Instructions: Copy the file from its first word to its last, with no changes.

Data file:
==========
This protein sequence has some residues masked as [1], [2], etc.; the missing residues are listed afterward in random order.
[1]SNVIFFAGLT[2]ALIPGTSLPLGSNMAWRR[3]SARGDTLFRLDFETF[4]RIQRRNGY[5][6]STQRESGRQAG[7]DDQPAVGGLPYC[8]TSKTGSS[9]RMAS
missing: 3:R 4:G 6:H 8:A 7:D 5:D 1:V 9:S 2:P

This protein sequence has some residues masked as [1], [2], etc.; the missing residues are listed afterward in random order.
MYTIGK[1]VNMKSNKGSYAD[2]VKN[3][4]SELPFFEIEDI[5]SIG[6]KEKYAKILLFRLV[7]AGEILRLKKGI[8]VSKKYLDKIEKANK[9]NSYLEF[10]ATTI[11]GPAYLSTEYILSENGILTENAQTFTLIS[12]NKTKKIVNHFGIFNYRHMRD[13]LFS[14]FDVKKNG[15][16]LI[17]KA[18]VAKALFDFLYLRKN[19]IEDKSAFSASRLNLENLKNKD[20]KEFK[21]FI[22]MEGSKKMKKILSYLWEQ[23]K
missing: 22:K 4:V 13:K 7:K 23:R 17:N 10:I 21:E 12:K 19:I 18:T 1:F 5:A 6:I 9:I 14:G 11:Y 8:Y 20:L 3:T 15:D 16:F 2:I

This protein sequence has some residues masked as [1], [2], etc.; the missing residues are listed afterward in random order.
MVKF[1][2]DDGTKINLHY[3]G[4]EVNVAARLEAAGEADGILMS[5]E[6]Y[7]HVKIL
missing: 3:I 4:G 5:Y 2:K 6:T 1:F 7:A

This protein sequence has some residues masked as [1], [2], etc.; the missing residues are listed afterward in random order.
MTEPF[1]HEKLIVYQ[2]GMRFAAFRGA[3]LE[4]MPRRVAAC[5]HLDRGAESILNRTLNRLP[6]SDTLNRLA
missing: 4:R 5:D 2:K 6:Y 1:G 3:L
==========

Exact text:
This protein sequence has some residues masked as [1], [2], etc.; the missing residues are listed afterward in random order.
[1]SNVIFFAGLT[2]ALIPGTSLPLGSNMAWRR[3]SARGDTLFRLDFETF[4]RIQRRNGY[5][6]STQRESGRQAG[7]DDQPAVGGLPYC[8]TSKTGSS[9]RMAS
missing: 3:R 4:G 6:H 8:A 7:D 5:D 1:V 9:S 2:P

This protein sequence has some residues masked as [1], [2], etc.; the missing residues are listed afterward in random order.
MYTIGK[1]VNMKSNKGSYAD[2]VKN[3][4]SELPFFEIEDI[5]SIG[6]KEKYAKILLFRLV[7]AGEILRLKKGI[8]VSKKYLDKIEKANK[9]NSYLEF[10]ATTI[11]GPAYLSTEYILSENGILTENAQTFTLIS[12]NKTKKIVNHFGIFNYRHMRD[13]LFS[14]FDVKKNG[15][16]LI[17]KA[18]VAKALFDFLYLRKN[19]IEDKSAFSASRLNLENLKNKD[20]KEFK[21]FI[22]MEGSKKMKKILSYLWEQ[23]K
missing: 22:K 4:V 13:K 7:K 23:R 17:N 10:I 21:E 12:K 19:I 18:T 1:F 5:A 6:I 9:I 14:G 11:Y 8:Y 20:L 3:T 15:D 16:F 2:I

This protein sequence has some residues masked as [1], [2], etc.; the missing residues are listed afterward in random order.
MVKF[1][2]DDGTKINLHY[3]G[4]EVNVAARLEAAGEADGILMS[5]E[6]Y[7]HVKIL
missing: 3:I 4:G 5:Y 2:K 6:T 1:F 7:A

This protein sequence has some residues masked as [1], [2], etc.; the missing residues are listed afterward in random order.
MTEPF[1]HEKLIVYQ[2]GMRFAAFRGA[3]LE[4]MPRRVAAC[5]HLDRGAESILNRTLNRLP[6]SDTLNRLA
missing: 4:R 5:D 2:K 6:Y 1:G 3:L